Cardiovascular computed tomography (CVCT) with the recently released 64-slice technology increases spatial resolution and decreases acquisition times and slice thickness. We investigated the accuracy of 64-slice CVCT in relation to catheter angiography. We studied 66 sequential subjects who underwent 64-slice CVCT and catheter angiography within 30 days. Accuracy results were 94% for interpretable images, 95% for sensitivity, 96% for specificity, 97% for positive predictive value, and 92% for negative predictive value for lesions with >50% stenosis. We found 100% agreement between 64-slice CVCT and catheterization among vein graft evaluations (9 of 9). These metrics are vastly improved from the 16-slice generation and support 64-slice CVCT as a reliable diagnostic tool.

  8. Relationship between indexed epicardial fat volume and coronary plaque volume assessed by cardiac multidetector CT.

    PubMed

    You, Seulgi; Sun, Joo Sung; Park, Seon Young; Baek, Yoolim; Kang, Doo Kyoung

    2016-07-01

    We explored whether baseline indexed epicardial fat volume (EFVi) and serial changes in EFVi were associated with increase in coronary plaque volume as assessed by multidetector computed tomography.We retrospectively reviewed 87 patients with coronary artery plaque, identified during either baseline or follow-up cardiac computed tomography (CT) examinations. Each plaque volume was measured in volumetric units using a semiautomatic software tool. EFVi was quantified by calculating the total volume of epicardial tissue of CT density -190 to -30 HU, indexed to the body surface area. Clinical cardiovascular risk factors were extracted by medical record review at the time of the cardiac CT examinations. The relationship between EFVi and coronary plaque volume was explored by regression analysis.Although the EFVi did not change significantly from baseline to the time of the follow-up CT (65.7 ± 21.8 vs 66.0 ± 21.8 cm/m, P = 0.620), the plaque volumes were increased significantly on the follow-up CT scans. The annual change in EFVi was not accompanied by a parallel change in coronary plaque volume (P = 0.096-0.500). On univariate analysis, smoking, hypercholesterolemia, 10-year coronary heart disease risk, obesity, and baseline EFVi predicted rapid increases in lipid-rich and fibrous plaque volumes. On multivariate analysis, baseline EFVi (odds ratio = 1.029, P = 0.016) was an independent predictor of a rapid increase in lipid-rich plaque volume.EFVi was shown to be an independent predictor of a rapid increase in lipid-rich plaque volume. However, changes in EFVi were not associated with parallel changes in coronary plaque volume.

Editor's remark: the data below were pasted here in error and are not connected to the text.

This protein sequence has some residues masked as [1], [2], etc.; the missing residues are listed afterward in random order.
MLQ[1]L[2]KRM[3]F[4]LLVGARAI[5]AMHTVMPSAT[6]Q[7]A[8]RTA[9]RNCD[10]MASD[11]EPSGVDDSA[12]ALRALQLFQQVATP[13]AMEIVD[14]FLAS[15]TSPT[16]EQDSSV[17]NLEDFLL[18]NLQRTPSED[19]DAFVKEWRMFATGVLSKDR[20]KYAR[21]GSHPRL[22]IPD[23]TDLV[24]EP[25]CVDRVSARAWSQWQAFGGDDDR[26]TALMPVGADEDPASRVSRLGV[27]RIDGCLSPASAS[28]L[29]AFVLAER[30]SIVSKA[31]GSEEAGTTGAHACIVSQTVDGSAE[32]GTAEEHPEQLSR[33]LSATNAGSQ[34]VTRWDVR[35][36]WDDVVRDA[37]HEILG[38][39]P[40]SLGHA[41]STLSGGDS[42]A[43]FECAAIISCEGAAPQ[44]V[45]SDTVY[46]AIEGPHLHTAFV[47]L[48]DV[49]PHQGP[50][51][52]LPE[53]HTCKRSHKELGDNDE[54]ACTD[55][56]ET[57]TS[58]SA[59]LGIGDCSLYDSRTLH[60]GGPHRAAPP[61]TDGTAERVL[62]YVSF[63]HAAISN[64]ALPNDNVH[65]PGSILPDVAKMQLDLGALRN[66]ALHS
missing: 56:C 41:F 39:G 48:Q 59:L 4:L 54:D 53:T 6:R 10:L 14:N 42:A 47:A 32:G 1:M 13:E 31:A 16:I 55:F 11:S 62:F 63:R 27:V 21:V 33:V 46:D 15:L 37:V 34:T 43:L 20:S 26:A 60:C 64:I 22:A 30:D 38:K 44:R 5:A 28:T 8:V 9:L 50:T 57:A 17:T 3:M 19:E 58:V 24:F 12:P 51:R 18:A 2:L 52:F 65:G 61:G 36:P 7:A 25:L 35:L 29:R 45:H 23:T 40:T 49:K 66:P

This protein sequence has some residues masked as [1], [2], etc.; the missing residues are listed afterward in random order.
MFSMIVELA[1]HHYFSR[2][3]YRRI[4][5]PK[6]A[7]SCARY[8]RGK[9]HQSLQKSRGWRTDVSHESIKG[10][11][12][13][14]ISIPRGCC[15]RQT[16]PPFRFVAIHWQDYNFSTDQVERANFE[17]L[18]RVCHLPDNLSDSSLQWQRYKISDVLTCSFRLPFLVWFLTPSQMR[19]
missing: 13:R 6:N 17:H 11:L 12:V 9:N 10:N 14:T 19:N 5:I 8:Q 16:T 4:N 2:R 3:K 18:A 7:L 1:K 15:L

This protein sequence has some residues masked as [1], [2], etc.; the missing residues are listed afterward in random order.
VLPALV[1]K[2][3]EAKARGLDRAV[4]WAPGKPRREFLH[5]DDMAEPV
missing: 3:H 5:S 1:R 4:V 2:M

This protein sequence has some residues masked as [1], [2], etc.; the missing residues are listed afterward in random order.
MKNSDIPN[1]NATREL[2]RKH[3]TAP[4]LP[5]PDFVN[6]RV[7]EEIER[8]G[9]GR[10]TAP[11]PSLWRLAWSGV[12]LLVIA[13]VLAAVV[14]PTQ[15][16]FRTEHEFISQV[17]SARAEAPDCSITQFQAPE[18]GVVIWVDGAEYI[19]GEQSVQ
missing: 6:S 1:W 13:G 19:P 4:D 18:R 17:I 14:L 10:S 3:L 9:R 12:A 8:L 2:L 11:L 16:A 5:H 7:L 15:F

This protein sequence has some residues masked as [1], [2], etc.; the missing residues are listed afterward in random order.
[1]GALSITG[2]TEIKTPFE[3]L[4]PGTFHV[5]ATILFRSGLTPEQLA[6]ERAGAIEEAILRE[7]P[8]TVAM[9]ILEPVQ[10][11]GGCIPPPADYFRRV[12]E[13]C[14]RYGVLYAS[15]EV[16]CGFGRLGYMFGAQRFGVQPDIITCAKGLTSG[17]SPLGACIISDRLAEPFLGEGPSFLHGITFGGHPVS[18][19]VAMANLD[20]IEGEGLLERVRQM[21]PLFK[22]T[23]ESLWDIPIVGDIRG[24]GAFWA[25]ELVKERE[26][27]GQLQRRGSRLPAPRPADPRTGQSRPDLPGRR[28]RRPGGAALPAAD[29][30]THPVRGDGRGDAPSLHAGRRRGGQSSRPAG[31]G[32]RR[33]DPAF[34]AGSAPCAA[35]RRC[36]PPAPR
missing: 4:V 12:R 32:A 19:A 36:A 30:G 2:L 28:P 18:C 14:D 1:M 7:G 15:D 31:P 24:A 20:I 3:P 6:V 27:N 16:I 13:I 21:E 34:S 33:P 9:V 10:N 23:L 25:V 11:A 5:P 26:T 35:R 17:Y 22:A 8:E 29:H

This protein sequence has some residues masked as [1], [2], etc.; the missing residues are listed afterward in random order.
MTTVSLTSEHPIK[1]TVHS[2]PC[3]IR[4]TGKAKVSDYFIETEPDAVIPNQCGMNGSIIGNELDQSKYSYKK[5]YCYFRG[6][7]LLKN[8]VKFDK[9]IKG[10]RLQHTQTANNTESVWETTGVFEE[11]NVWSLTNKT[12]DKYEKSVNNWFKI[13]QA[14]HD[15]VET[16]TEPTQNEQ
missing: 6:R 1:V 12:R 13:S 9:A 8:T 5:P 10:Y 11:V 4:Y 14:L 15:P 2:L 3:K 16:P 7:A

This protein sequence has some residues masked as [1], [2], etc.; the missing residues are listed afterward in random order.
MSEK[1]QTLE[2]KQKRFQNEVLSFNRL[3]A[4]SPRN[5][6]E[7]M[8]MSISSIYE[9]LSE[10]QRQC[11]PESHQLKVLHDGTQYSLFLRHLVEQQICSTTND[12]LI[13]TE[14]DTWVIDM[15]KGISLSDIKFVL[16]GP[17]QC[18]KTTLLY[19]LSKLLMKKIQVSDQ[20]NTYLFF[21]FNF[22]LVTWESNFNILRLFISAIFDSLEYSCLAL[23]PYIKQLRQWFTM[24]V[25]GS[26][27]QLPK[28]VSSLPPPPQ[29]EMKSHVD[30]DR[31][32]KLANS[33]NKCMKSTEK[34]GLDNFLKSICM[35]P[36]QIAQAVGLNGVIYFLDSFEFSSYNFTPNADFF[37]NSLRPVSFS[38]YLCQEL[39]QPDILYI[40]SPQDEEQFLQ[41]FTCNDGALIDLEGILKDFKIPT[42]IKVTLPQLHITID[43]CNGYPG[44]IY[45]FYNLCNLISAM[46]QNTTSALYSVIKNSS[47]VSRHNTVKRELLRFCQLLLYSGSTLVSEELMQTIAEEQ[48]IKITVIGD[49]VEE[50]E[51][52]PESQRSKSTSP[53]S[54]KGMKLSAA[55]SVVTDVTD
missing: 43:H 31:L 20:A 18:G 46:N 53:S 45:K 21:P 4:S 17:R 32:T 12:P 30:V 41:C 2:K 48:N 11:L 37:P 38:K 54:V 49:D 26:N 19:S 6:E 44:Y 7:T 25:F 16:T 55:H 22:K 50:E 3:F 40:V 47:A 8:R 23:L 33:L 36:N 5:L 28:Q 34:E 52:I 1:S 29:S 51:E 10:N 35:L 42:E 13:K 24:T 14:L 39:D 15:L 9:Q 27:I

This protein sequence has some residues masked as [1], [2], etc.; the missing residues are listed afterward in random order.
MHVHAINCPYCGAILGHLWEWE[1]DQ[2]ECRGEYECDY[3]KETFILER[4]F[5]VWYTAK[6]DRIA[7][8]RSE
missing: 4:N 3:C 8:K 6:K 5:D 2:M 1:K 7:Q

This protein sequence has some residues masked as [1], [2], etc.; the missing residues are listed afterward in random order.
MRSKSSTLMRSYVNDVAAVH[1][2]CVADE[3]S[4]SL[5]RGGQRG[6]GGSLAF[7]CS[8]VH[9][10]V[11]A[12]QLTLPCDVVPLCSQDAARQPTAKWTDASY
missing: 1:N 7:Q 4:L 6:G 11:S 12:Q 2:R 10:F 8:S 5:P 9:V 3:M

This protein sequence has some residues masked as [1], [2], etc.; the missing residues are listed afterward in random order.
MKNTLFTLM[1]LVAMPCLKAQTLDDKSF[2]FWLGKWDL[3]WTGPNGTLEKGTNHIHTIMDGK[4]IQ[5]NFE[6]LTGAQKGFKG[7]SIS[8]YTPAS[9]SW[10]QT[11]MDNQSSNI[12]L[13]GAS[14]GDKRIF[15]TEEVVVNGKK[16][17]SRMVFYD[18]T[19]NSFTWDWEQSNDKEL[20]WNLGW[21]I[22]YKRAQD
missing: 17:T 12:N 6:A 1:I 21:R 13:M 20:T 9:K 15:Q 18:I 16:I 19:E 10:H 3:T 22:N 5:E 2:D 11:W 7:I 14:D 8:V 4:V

9. 64-Slice spiral computed tomography and three-dimensional reconstruction in the diagnosis of cystic pancreatic tumors

    PubMed Central

    WEN, ZHAOXIA; YAO, FENGQING; WANG, YUXING

    2016-01-01